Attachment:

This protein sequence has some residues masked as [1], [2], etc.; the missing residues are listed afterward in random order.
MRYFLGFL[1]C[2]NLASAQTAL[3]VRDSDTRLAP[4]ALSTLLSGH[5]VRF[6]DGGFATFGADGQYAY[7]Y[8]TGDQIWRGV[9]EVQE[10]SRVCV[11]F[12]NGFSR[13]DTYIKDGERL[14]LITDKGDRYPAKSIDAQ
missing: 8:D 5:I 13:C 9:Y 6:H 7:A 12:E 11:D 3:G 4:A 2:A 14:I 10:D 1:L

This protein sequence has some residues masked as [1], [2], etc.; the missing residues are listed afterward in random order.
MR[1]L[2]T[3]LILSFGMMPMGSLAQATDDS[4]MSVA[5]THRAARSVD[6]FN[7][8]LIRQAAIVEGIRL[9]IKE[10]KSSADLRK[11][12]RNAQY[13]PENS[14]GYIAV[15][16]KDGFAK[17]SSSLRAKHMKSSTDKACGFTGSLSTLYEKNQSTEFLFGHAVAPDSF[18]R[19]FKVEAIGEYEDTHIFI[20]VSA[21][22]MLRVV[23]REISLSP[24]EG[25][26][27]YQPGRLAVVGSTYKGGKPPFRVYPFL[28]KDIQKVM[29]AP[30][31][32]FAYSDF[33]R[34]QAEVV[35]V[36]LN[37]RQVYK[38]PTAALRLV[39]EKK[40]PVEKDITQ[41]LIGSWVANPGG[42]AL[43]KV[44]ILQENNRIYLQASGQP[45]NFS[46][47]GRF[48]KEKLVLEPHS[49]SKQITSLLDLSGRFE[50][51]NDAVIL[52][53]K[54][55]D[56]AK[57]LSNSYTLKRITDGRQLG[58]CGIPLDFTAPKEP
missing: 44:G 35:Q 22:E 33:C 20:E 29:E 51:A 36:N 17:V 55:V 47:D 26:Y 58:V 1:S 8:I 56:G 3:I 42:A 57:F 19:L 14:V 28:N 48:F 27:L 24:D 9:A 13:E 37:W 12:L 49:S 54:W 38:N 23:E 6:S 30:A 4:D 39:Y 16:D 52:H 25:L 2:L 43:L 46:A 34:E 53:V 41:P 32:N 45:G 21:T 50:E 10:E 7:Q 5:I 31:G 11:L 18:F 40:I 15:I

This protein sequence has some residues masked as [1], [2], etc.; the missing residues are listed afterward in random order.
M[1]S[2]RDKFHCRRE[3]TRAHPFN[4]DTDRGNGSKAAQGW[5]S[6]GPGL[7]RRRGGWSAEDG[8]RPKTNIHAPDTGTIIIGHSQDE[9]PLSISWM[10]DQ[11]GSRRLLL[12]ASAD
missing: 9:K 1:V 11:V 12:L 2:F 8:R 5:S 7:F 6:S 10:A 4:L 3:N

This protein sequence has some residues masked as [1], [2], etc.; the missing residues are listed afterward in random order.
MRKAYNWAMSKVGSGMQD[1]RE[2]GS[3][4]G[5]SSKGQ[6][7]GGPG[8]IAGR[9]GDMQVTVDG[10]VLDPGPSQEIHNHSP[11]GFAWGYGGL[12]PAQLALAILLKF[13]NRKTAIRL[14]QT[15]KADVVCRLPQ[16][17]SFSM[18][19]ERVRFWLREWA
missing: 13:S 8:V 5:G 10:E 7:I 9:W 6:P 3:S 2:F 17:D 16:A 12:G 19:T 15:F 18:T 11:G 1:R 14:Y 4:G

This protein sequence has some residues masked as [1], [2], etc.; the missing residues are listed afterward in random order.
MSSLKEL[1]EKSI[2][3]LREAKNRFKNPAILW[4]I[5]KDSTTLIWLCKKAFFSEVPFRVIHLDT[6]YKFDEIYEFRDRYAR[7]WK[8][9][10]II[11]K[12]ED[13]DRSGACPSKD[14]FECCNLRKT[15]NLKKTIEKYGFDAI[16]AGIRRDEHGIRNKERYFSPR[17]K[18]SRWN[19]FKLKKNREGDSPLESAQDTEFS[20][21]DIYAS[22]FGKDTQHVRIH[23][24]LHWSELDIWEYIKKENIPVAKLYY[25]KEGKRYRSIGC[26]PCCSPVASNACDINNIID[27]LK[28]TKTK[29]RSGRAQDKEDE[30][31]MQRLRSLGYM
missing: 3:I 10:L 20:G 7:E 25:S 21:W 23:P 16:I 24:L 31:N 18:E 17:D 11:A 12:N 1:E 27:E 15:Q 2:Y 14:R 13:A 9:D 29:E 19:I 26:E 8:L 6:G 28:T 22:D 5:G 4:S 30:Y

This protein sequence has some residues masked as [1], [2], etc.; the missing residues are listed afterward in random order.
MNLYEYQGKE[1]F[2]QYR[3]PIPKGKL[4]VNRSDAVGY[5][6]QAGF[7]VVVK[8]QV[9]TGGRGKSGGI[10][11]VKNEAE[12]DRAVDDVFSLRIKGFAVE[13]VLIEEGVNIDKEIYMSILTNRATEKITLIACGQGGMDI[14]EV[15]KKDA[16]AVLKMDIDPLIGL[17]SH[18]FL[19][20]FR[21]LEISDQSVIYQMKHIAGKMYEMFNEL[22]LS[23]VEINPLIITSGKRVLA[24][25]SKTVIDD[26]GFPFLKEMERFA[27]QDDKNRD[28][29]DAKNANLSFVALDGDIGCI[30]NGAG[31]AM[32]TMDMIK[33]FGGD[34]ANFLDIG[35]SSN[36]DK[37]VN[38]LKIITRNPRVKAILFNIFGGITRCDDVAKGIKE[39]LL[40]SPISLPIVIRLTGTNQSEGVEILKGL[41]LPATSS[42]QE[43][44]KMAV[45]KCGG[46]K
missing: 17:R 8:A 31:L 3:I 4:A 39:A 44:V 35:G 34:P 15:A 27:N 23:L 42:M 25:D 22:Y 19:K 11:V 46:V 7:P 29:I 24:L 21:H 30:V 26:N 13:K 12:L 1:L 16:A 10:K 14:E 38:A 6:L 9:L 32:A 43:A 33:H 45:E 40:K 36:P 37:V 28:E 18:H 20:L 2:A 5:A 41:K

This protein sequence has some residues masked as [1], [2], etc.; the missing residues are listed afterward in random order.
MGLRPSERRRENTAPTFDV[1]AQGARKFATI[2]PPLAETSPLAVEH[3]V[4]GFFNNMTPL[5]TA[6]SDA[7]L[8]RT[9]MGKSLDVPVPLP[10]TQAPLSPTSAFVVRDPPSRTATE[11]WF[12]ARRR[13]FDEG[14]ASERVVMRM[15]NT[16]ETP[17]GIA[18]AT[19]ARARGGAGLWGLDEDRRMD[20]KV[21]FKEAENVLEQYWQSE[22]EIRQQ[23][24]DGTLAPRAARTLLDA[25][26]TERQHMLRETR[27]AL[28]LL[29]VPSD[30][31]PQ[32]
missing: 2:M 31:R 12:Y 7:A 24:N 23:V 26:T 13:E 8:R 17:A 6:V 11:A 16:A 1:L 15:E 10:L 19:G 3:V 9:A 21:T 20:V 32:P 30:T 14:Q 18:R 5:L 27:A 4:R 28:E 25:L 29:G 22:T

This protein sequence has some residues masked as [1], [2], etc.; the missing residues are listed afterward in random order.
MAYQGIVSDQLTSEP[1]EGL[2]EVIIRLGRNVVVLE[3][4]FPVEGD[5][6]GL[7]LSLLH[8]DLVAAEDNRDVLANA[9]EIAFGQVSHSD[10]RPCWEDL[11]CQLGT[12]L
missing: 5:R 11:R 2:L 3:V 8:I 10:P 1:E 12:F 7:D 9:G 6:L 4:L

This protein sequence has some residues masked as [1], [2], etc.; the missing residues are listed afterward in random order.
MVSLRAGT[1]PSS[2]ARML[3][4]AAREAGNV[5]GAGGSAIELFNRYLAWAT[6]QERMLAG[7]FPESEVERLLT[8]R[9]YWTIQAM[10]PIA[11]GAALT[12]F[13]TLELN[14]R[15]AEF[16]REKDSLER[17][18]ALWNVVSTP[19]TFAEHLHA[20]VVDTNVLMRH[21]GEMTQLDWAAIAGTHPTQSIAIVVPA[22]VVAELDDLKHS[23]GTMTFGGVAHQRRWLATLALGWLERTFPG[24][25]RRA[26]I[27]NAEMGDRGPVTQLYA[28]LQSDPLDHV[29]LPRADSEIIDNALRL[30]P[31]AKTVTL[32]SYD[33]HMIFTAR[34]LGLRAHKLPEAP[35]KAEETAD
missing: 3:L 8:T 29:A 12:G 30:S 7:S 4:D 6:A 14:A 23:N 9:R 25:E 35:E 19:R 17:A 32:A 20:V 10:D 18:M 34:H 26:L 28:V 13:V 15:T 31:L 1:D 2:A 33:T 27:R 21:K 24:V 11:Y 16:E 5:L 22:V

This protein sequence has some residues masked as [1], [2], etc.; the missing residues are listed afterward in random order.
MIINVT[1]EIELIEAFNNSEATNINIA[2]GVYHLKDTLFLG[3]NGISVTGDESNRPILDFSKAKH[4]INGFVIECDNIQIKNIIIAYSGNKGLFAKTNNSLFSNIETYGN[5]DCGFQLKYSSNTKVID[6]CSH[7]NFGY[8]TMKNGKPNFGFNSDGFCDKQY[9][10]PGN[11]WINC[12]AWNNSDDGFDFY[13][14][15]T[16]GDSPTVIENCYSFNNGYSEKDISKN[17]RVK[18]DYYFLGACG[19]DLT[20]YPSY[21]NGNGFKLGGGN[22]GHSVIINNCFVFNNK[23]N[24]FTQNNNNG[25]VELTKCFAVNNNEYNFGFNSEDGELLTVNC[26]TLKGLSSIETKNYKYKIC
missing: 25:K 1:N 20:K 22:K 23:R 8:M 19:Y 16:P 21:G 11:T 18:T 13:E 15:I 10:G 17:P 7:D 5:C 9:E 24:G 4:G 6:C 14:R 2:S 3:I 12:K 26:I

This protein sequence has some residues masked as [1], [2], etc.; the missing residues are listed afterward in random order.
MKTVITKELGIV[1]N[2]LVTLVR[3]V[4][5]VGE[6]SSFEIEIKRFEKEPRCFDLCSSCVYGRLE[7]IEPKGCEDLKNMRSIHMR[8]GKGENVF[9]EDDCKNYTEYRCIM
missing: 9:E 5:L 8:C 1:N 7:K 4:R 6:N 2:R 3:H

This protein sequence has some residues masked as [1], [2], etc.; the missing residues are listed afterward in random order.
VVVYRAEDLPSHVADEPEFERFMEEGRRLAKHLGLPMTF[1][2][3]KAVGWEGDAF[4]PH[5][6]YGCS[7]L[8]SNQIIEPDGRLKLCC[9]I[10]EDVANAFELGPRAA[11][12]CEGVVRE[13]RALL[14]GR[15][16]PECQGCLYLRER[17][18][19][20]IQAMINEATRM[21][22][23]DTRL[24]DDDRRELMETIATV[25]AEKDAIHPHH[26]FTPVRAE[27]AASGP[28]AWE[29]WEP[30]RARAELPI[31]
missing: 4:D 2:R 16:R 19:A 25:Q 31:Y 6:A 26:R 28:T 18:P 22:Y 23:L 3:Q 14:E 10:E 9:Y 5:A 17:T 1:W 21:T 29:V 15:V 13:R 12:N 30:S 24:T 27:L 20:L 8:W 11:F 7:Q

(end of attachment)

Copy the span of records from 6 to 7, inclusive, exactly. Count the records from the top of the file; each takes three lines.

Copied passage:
This protein sequence has some residues masked as [1], [2], etc.; the missing residues are listed afterward in random order.
MNLYEYQGKE[1]F[2]QYR[3]PIPKGKL[4]VNRSDAVGY[5][6]QAGF[7]VVVK[8]QV[9]TGGRGKSGGI[10][11]VKNEAE[12]DRAVDDVFSLRIKGFAVE[13]VLIEEGVNIDKEIYMSILTNRATEKITLIACGQGGMDI[14]EV[15]KKDA[16]AVLKMDIDPLIGL[17]SH[18]FL[19][20]FR[21]LEISDQSVIYQMKHIAGKMYEMFNEL[22]LS[23]VEINPLIITSGKRVLA[24][25]SKTVIDD[26]GFPFLKEMERFA[27]QDDKNRD[28][29]DAKNANLSFVALDGDIGCI[30]NGAG[31]AM[32]TMDMIK[33]FGGD[34]ANFLDIG[35]SSN[36]DK[37]VN[38]LKIITRNPRVKAILFNIFGGITRCDDVAKGIKE[39]LL[40]SPISLPIVIRLTGTNQSEGVEILKGL[41]LPATSS[42]QE[43][44]KMAV[45]KCGG[46]K
missing: 17:R 8:A 31:L 3:I 4:A 39:A 44:V 35:G 34:P 15:A 27:N 23:L 42:M 25:D 22:Y 19:K 11:V 46:V 7:P 29:I 24:L 21:H 30:V 26:N 13:K 12:L 1:L 16:A 10:K 14:E 38:A 6:L 9:L 32:A 43:A 33:H 45:E 40:K 36:P 37:V 28:E 18:H 20:L 2:A 5:A 41:K

This protein sequence has some residues masked as [1], [2], etc.; the missing residues are listed afterward in random order.
MGLRPSERRRENTAPTFDV[1]AQGARKFATI[2]PPLAETSPLAVEH[3]V[4]GFFNNMTPL[5]TA[6]SDA[7]L[8]RT[9]MGKSLDVPVPLP[10]TQAPLSPTSAFVVRDPPSRTATE[11]WF[12]ARRR[13]FDEG[14]ASERVVMRM[15]NT[16]ETP[17]GIA[18]AT[19]ARARGGAGLWGLDEDRRMD[20]KV[21]FKEAENVLEQYWQSE[22]EIRQQ[23][24]DGTLAPRAARTLLDA[25][26]TERQHMLRETR[27]AL[28]LL[29]VPSD[30][31]PQ[32]
missing: 2:M 31:R 12:Y 7:A 24:N 23:V 26:T 13:E 8:R 17:A 6:V 11:A 16:A 1:L 15:E 10:L 19:G 3:V 9:A 21:T 20:V 32:P 30:T 14:Q 18:R 5:L 27:A 4:R 28:E 25:L 29:G 22:T